The report suggests that the NBC is also assessing the comparisons of the international best practice and specific approaches to chemical spills and cyanide incidents that have occurred in other parts of the world.

Meanwhile, the NBC has made several recommendations including the application of the polluter-pays principle and a possible international litigation based on the “overwhelming magnitude of the pollution” to Liberia’s communities, land streams, rivers, flora and fauna.

In addition to the immediate pressing international law firm retention requirements, the NBC contends that as the sampling and analyses work was limited in time and scope. There is an immediate need for:

  • Calculating the unmonitored amounts of cyanide and other poisonous elements that may have been routinely lost to air and/or groundwater by both management acts or omissions and design failures of the Tailing Storage Facility
  • further analysis of the composition of the sediments in the spill area to determine the amount and types of cyanide present
  • monitoring of water quality in the wells to identify any delayed contamination;
  • monitoring of the long-term ecological effects of the spill on birds, mammals and water vegetation.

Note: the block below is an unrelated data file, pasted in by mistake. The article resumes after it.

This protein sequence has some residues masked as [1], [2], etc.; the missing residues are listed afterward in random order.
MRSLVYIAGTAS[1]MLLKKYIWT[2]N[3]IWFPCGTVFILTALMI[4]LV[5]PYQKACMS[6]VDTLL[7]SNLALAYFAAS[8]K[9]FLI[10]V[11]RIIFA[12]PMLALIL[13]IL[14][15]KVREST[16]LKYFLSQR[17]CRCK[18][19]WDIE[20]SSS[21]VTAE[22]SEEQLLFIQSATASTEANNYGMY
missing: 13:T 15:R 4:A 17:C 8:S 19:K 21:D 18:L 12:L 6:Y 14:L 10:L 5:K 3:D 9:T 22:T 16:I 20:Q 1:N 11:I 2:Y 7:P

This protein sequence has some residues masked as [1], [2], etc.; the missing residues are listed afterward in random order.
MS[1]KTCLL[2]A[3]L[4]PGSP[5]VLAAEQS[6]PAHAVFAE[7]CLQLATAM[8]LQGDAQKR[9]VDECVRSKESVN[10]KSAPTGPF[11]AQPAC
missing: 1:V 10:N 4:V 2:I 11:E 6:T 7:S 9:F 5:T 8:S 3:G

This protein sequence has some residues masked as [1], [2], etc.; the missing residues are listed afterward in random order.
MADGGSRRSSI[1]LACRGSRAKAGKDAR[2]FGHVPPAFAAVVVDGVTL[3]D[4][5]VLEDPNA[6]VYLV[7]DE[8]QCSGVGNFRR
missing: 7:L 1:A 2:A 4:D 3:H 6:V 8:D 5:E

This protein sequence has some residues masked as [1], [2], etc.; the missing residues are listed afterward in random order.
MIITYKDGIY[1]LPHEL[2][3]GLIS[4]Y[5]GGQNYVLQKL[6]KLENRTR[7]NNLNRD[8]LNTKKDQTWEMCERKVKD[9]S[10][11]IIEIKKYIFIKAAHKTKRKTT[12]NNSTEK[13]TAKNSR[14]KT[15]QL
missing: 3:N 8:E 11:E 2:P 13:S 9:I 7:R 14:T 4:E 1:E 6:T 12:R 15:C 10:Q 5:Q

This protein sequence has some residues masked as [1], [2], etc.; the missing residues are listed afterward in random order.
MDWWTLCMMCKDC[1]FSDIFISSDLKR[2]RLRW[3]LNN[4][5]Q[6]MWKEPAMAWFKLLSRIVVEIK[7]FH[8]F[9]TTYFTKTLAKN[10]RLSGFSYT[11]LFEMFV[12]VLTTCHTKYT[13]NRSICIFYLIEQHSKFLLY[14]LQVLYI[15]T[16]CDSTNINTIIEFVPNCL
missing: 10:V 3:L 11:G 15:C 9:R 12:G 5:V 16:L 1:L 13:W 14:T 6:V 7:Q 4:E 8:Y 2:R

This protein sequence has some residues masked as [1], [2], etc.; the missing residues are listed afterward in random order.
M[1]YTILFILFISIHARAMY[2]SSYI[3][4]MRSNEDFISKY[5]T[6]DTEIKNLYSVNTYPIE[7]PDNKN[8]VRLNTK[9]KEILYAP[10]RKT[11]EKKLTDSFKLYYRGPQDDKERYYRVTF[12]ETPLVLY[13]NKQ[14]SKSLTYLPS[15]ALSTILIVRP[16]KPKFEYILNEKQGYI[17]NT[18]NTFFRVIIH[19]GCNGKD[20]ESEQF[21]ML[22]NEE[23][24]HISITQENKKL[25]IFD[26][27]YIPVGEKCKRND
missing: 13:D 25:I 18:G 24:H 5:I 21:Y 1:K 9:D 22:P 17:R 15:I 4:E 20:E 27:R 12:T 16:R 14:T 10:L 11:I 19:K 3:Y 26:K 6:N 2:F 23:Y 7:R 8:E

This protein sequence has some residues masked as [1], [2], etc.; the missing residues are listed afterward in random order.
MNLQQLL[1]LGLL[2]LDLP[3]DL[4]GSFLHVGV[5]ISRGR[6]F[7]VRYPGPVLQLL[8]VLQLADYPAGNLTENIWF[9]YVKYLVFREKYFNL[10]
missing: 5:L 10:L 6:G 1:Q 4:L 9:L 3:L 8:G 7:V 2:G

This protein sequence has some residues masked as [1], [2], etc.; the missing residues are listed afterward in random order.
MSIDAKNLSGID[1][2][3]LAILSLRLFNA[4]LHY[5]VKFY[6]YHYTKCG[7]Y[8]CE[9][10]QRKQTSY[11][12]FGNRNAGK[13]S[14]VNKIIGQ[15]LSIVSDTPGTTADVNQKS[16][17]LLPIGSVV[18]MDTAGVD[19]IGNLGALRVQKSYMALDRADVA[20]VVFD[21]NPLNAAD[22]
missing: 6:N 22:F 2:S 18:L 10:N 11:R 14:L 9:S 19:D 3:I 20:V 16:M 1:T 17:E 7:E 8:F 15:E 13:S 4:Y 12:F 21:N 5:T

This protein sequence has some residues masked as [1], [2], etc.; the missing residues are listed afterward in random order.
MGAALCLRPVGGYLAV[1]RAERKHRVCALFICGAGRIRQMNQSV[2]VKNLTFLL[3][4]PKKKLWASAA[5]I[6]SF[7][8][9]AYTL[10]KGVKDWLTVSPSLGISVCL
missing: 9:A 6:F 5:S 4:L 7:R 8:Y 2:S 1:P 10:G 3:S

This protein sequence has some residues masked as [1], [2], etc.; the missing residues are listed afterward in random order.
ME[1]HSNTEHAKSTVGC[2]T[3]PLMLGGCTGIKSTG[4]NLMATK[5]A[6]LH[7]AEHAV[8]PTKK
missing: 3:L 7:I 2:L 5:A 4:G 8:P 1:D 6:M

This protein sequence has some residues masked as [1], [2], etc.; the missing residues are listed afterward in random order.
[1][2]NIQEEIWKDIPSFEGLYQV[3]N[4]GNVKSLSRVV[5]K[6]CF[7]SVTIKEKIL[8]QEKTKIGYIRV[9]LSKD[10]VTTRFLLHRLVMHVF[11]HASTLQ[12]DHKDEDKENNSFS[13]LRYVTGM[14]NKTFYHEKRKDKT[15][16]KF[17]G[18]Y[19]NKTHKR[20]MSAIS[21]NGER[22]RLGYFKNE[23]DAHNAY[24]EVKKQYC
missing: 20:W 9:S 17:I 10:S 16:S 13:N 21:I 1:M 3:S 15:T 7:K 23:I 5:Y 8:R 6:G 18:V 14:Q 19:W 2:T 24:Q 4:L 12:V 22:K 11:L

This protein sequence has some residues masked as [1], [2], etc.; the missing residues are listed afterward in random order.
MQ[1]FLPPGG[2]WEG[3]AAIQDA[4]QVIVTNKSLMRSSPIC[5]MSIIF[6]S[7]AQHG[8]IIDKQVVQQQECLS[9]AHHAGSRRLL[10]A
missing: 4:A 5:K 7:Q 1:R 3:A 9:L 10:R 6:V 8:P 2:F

• further analysis of the chemistry and toxic effects of cyanide, in particular the formation and stability of heavy metal cyanide complexes in the aquatic system, in order to better evaluate the fate and toxicity of cyanide and cyanide complexes in the spill area streams, swamps and rivers under normal conditions;
  • further analysis of the chemistry and toxic effects of cyanide and other toxic substances, in particular the formation and stability of heavy metal cyanide complexes in the aquatic system, in order to better evaluate the fate and toxicity of cyanide and cyanide complexes in the spill area streams, swamps and rivers under normal conditions;
  • further analysis of the heavy metals in the soil and sediments, in order to enable a reliable assessment of the long-term risks of the spill;
  • Notwithstanding the company EIA, to review construction concepts and operation procedures related to the treatment pond, including concepts of secondary security or retention of spills at the pond containing toxic effluents or other liquids.
  • In the spill area, consideration should be given to reviewing the drinking water supply systems for private households
  • Urgent immediate action, as a basis for long-term drinking water improvements, should include: – hydrogeological surveys as a basis for new water resources planning and
  • the installation of groundwater monitoring with private wells being included;
  • an inventory of existing private wells
  • an inventory of polluted areas, which endanger groundwater, surface and drinking water (entire spill area streams, swamps and river
  • the preparation of emergency water supplies for the communities affected
  • a health survey of the population in spill affected areas and proper monitoring of diseases caused by water pollution
  • a livelihoods survey determining how the spill has altered income generation/food security patterns and to propose a rapid package of assistance for spill victim communities who can no longer use the stream, swamps, river or fields to generate an income or basic food security